It is hard not to notice that today, The Pickwick Club likely would have been a failure. The big bookstores would pull a book before it racked up four months of bad sales (suppose, for example, that The Pickwick Club had been intended to appear as a trilogy of volumes, which was also a common practice then). Sure, a genius like Dickens would try again. But maybe not with The Pickwick Club, and so a comic masterpiece would be lost.
The economy of art has become accelerated; works must be instantaneously successful. (Perhaps this is a trend throughout the economy; nowadays, employees are not supposed to be trained, they are supposed to arrive at their job already experts.) The question, of course, is what might we lose — and what have we already lost — to such demands?
Is this a trend? A few minutes at Duotrope will show you how many magazines have response times of 180, 270, 360 days. Many of those magazines actually “require” a no-simultaneous submissions policy. The story is worse for presses. Most don’t take unagented submissions, of course, but those that do take 6 or 12 or 18 months to reply.
I don’t blame these folks much. I assume that editors, agents, and others who manage the channel are drowning in unsuitable submissions.
But how does the math work? Dune, Harry Potter, The Forever War, nearly any decent book you can think of took 15 or 20 or more submissions before being picked up. If those were serial submissions under a no-simultaneous submissions policy, that would mean about 15 or 20 or more years, plus 2 years for production, until those books appeared on shelves.
Generally presses don’t have a no simsubs policy. But mags do. And I’ve had stories that were well reviewed after they appeared, but that took three or four or five submissions before they were accepted. So must such works now take 3-5 years to find a home?
Afterthought. A friend just told me “The Dark Forward” had a formatting error (big chunks of text appeared centered) that didn’t show up on my Kindle but showed up on his Kindle Fire. Arg. Good news is that it’s fixed now.
Those who watch the field have often noticed that the median and mean age of an SF writer has crept upwards for decades. Anecdotally, this seems to be true. Let us assume the trend is real. Some fear that this is a sign that SF is dying, as young people no longer take an interest in SF, and so only old readers and writers are left. But I think the explanation is much simpler, and does not bode ill for the pipeline of SF readers and writers (that is, I do not believe that young people are losing interest in SF) but does indicate a trend that makes it challenging to produce quality SF.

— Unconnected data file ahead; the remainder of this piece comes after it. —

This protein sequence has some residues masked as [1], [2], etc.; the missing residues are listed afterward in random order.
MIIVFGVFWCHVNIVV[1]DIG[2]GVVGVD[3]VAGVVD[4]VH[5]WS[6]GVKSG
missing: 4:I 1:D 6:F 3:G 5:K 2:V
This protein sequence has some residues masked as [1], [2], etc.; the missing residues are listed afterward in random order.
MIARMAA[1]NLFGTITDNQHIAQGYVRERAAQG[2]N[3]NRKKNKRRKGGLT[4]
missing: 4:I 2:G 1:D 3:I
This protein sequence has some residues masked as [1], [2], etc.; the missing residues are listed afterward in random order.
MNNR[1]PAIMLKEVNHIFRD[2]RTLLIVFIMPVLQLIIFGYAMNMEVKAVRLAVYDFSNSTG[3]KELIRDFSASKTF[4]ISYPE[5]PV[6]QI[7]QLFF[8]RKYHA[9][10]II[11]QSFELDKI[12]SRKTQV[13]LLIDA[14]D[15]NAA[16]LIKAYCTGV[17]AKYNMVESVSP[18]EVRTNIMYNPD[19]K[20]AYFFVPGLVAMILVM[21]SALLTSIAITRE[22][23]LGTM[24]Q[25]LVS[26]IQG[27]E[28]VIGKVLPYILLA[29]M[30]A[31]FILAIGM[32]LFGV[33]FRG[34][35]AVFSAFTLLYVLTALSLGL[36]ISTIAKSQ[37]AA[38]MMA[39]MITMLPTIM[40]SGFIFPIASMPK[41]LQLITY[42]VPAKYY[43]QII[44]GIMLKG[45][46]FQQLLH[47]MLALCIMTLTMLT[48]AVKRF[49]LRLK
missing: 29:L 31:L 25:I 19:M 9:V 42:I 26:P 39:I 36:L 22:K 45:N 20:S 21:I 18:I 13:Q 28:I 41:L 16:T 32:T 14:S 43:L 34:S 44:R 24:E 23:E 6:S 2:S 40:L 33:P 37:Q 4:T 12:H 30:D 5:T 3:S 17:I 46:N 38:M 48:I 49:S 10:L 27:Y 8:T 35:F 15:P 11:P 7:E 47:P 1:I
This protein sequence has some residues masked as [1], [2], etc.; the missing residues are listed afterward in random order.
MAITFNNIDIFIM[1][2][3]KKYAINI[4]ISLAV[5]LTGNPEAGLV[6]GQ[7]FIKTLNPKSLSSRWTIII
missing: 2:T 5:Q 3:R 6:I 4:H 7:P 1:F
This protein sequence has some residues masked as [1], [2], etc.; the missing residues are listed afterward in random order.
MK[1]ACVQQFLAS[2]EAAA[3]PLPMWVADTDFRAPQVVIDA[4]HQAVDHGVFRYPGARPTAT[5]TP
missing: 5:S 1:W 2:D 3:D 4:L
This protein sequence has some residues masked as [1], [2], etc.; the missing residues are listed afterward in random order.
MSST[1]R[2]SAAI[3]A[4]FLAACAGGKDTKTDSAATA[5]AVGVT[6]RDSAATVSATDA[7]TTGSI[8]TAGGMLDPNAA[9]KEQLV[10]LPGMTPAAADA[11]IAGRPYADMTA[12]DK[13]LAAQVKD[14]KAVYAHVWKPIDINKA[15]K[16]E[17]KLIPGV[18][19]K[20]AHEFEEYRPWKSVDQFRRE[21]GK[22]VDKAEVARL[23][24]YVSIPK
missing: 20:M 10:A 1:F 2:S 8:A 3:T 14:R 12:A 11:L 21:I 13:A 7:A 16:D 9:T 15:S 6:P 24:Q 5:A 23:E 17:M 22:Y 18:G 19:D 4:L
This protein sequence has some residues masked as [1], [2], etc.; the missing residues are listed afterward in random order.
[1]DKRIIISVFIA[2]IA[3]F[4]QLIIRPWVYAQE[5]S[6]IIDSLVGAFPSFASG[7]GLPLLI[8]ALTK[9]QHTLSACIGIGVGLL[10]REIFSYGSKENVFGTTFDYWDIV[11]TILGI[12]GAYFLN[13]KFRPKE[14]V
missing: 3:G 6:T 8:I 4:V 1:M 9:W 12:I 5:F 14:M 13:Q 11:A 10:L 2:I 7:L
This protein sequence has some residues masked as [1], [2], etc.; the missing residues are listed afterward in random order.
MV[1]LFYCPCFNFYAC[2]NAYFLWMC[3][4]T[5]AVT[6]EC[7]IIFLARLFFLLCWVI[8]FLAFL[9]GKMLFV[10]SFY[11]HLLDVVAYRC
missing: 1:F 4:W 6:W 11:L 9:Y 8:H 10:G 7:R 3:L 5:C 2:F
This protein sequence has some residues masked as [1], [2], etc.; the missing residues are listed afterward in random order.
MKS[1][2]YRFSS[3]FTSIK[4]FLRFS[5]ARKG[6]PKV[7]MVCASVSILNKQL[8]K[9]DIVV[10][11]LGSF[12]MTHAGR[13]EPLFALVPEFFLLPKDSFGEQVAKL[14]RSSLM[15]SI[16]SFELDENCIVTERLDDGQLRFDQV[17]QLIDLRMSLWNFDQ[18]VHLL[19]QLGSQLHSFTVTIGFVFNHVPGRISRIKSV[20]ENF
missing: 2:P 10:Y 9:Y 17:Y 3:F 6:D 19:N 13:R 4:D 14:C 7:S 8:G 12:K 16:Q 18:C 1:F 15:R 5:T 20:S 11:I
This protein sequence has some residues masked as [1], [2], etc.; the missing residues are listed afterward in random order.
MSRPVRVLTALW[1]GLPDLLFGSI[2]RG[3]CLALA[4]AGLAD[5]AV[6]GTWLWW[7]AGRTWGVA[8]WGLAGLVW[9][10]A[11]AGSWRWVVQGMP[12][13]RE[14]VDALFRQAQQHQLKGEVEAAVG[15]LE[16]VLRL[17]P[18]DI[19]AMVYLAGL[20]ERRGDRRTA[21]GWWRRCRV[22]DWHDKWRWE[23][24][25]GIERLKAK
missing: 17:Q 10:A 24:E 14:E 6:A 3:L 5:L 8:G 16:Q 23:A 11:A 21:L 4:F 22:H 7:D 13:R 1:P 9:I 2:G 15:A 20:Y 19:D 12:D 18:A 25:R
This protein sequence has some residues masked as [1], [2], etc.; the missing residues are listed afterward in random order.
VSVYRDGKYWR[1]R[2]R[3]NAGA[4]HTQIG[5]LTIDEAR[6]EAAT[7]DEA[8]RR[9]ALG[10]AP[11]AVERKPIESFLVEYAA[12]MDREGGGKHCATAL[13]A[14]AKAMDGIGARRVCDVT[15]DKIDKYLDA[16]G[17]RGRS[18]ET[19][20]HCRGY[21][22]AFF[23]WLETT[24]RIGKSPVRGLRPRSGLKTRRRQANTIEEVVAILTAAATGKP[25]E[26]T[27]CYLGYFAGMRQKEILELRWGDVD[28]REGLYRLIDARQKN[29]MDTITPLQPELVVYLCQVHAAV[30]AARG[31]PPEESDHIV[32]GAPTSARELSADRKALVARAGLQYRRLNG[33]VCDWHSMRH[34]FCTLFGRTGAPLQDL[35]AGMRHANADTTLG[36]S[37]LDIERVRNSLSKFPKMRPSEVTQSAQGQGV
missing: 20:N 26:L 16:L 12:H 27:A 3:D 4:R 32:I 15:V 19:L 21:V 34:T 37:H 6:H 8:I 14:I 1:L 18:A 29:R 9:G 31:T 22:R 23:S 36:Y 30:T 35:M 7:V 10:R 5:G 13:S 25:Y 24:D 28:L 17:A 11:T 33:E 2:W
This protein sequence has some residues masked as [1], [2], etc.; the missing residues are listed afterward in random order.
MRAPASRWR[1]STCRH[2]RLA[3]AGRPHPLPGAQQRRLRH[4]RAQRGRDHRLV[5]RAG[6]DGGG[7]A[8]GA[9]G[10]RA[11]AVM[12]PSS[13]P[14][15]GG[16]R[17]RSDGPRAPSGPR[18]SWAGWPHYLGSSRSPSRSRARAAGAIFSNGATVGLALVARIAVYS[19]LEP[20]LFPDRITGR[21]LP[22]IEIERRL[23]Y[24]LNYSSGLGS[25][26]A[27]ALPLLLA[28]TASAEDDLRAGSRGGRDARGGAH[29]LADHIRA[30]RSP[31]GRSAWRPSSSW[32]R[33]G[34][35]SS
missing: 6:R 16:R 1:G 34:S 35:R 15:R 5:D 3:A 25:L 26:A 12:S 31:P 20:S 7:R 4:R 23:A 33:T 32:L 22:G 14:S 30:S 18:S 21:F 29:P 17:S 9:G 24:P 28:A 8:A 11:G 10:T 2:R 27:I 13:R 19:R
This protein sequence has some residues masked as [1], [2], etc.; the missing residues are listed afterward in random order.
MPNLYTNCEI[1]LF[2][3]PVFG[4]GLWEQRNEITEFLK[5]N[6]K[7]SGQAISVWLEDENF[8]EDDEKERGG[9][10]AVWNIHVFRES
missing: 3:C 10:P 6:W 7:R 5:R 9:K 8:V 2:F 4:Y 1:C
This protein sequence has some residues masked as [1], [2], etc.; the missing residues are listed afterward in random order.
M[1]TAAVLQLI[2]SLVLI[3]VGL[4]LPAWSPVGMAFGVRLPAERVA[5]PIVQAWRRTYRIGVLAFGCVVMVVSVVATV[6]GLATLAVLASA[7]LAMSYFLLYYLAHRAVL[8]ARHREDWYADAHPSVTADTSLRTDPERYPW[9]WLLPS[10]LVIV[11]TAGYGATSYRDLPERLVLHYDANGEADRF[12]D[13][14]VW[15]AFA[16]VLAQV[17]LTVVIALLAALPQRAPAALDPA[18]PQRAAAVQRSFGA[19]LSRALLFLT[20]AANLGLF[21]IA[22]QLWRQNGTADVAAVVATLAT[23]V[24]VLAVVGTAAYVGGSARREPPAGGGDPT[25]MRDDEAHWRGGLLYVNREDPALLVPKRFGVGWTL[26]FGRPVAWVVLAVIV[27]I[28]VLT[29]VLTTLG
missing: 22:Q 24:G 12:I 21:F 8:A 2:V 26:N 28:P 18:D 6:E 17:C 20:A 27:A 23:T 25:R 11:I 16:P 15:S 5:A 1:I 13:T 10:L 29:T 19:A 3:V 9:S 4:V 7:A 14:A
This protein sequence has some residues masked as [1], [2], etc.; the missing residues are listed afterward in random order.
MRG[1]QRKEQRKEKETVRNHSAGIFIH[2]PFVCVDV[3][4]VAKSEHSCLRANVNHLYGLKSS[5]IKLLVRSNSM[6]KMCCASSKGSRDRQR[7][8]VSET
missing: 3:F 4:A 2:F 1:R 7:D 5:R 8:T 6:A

Short stories and novels are the life blood of SF. Sure, movies are the main exposure for the general public, but 99% of the movies are trailing indicators (lagging decades behind the written form in their creativity) and are not very innovative. John Carter is coming to the screen a century after Burroughs wrote the books. Don’t expect to see The Windup Girl on screen anytime soon, but expect the sequel to Avatar to arrive with fateful certainty some summer or fall. New and innovative science fiction happens in prose.
So let’s consider stories. Here’s the rub. The pro rate as defined by SFWA is $0.05 a word. And that’s not much different than what some magazines were paying in the 1950s. In nominal dollars. Now think about what that means. A 5000 word story published in Galaxy in 1955 would have earned about $150. A 5000 word story published in one of the big three today would earn $250 (or a tad more — and in most other mags today it would earn much less that $250). Again, that’s nominal dollars. I’ve not adjusted.
In 1955 the median household income was $4,400. In 2010 it was $49,445. You see the moral. A 5,000 word story sold in 1955 at $0.03 a word to Galaxy would earn a writer about 2 weeks of a middle class existence; a 5,000 word story sold today at SFWA “pro-rates” would earn less than 2 days of a middle class existence. So, in 1955 if you sold two short stories in a month, you made a decent middle class wage for that month. You could pay rent or a mortgage, eat, go to a movie, buy clothes, and so on. It would be possible to have a middle class life just writing short stories. Today, you could not manage a poverty wage selling short stories.
The result is that a young person selling a short story in 1955 could have seriously considered become a full time writer on the spot. She had a chance. Today, that same writer selling a story when she is 25 cannot then just drop everything to become an SF writer. She would starve. She must pursue a day job. And that means that she will be producing less, and her production will likely become noticeable when she is substantially older.
I’ve not run the numbers for novels, but I suspect it’s exactly the same. We’re in an environment where traditional publishers might offer a new writer $2,000 for a first time novel (which they’ll pay out slowly in thirds, etc.). I suspect in nominal dollars that has not changed much. The result would be similar: you could probably make a middle class living as a mid-list novelist in print selling one or two novels in 1955 or the decades that followed. Today this is nearing impossibility.
(There may be hopeful counter trends, of course. Indy e-publishing may offer a new alternative to this downward slide.)
My conclusion is that if the age of SF writers creeps up every year, then it is because every year it becomes more difficult to earn a living as an SF writer.